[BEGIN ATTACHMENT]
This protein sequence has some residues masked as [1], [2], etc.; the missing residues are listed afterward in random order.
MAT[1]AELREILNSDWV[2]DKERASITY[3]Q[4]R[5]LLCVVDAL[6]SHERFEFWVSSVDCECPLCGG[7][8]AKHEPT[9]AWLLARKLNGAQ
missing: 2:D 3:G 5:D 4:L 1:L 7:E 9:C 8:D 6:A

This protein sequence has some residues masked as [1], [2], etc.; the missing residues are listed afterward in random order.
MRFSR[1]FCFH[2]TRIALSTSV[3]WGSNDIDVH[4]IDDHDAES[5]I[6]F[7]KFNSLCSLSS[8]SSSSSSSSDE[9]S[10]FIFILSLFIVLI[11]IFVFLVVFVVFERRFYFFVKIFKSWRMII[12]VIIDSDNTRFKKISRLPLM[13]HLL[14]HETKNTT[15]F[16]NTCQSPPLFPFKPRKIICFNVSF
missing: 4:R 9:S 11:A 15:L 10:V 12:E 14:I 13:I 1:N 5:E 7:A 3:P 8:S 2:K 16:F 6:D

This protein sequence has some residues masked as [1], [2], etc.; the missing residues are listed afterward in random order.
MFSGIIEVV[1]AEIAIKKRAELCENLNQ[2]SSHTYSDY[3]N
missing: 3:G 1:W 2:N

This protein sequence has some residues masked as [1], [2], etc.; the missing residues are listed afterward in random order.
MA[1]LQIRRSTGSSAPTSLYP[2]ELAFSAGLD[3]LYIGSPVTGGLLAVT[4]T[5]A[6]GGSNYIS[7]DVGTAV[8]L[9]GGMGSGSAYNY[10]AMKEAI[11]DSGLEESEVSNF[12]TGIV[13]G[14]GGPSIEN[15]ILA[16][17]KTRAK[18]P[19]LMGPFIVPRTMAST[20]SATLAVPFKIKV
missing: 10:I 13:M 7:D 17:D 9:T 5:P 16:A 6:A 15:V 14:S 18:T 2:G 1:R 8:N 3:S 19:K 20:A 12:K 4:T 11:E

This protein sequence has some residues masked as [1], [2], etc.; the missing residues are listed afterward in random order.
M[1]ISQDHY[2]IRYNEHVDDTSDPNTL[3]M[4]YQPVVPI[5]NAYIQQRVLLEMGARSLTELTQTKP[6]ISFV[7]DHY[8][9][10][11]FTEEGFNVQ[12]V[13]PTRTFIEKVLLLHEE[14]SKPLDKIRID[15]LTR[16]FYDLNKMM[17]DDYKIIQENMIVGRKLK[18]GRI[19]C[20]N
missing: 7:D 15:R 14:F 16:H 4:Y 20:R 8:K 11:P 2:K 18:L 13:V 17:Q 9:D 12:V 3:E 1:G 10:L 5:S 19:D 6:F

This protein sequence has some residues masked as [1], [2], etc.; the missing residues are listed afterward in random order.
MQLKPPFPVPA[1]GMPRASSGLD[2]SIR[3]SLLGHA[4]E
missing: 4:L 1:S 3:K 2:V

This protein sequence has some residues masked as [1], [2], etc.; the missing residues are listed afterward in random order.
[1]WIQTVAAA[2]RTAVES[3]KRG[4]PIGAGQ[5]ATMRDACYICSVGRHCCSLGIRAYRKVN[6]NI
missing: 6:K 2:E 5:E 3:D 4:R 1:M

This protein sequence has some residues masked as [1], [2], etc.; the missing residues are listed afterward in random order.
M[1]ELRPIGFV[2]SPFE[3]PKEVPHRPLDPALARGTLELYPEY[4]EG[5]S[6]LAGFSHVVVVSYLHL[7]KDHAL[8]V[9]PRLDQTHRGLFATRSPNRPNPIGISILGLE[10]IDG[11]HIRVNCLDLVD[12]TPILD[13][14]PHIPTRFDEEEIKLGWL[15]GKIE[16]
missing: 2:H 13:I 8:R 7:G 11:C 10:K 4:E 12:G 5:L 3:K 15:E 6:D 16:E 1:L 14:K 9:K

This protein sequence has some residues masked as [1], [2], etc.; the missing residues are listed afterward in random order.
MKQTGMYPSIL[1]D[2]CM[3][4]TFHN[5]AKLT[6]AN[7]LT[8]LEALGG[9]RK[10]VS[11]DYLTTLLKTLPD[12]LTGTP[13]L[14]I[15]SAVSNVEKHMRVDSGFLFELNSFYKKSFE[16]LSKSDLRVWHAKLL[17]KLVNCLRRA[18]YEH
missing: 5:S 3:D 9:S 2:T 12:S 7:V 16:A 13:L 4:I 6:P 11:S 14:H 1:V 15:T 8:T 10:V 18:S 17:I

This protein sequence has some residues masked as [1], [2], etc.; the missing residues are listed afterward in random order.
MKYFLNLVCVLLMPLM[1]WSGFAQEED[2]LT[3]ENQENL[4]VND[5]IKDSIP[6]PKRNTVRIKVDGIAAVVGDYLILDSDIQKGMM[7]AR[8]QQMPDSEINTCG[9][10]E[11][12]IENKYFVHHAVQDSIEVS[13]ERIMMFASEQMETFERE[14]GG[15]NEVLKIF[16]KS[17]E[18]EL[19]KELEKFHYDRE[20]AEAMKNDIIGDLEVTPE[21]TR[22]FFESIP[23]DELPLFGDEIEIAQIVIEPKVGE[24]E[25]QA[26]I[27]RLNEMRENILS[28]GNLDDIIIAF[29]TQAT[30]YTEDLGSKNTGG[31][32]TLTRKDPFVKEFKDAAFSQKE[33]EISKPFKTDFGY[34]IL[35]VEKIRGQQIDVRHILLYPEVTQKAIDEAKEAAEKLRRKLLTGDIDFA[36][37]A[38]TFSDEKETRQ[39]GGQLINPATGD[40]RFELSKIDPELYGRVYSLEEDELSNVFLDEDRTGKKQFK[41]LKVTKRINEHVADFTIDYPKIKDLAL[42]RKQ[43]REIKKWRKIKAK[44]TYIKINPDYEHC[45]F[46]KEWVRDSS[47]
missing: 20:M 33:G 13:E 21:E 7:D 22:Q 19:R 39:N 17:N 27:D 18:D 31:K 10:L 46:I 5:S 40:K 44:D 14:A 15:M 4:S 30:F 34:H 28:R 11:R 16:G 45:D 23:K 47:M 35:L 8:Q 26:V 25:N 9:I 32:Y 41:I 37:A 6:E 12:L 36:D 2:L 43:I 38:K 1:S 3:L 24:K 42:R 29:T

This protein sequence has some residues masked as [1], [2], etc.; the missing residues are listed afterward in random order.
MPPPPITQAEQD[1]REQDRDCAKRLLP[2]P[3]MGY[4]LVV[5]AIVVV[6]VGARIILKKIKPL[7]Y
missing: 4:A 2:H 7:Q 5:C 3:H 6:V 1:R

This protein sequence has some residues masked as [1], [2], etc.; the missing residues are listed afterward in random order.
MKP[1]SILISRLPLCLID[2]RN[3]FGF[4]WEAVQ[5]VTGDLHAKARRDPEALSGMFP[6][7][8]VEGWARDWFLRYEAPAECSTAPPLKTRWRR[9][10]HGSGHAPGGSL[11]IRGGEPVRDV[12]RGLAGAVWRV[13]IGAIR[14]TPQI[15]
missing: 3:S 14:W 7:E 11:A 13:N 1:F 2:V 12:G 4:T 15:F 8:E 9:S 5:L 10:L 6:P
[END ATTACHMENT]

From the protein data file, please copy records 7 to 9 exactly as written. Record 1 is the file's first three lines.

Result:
This protein sequence has some residues masked as [1], [2], etc.; the missing residues are listed afterward in random order.
[1]WIQTVAAA[2]RTAVES[3]KRG[4]PIGAGQ[5]ATMRDACYICSVGRHCCSLGIRAYRKVN[6]NI
missing: 6:K 2:E 5:E 3:D 4:R 1:M

This protein sequence has some residues masked as [1], [2], etc.; the missing residues are listed afterward in random order.
M[1]ELRPIGFV[2]SPFE[3]PKEVPHRPLDPALARGTLELYPEY[4]EG[5]S[6]LAGFSHVVVVSYLHL[7]KDHAL[8]V[9]PRLDQTHRGLFATRSPNRPNPIGISILGLE[10]IDG[11]HIRVNCLDLVD[12]TPILD[13][14]PHIPTRFDEEEIKLGWL[15]GKIE[16]
missing: 2:H 13:I 8:R 7:G 11:C 10:K 4:E 12:G 5:L 3:K 15:E 6:D 16:E 1:L 14:K 9:K

This protein sequence has some residues masked as [1], [2], etc.; the missing residues are listed afterward in random order.
MKQTGMYPSIL[1]D[2]CM[3][4]TFHN[5]AKLT[6]AN[7]LT[8]LEALGG[9]RK[10]VS[11]DYLTTLLKTLPD[12]LTGTP[13]L[14]I[15]SAVSNVEKHMRVDSGFLFELNSFYKKSFE[16]LSKSDLRVWHAKLL[17]KLVNCLRRA[18]YEH
missing: 5:S 3:D 9:S 2:T 12:S 7:V 16:A 13:L 4:I 6:P 11:S 14:H 1:V 15:T 8:T 10:V 18:S 17:I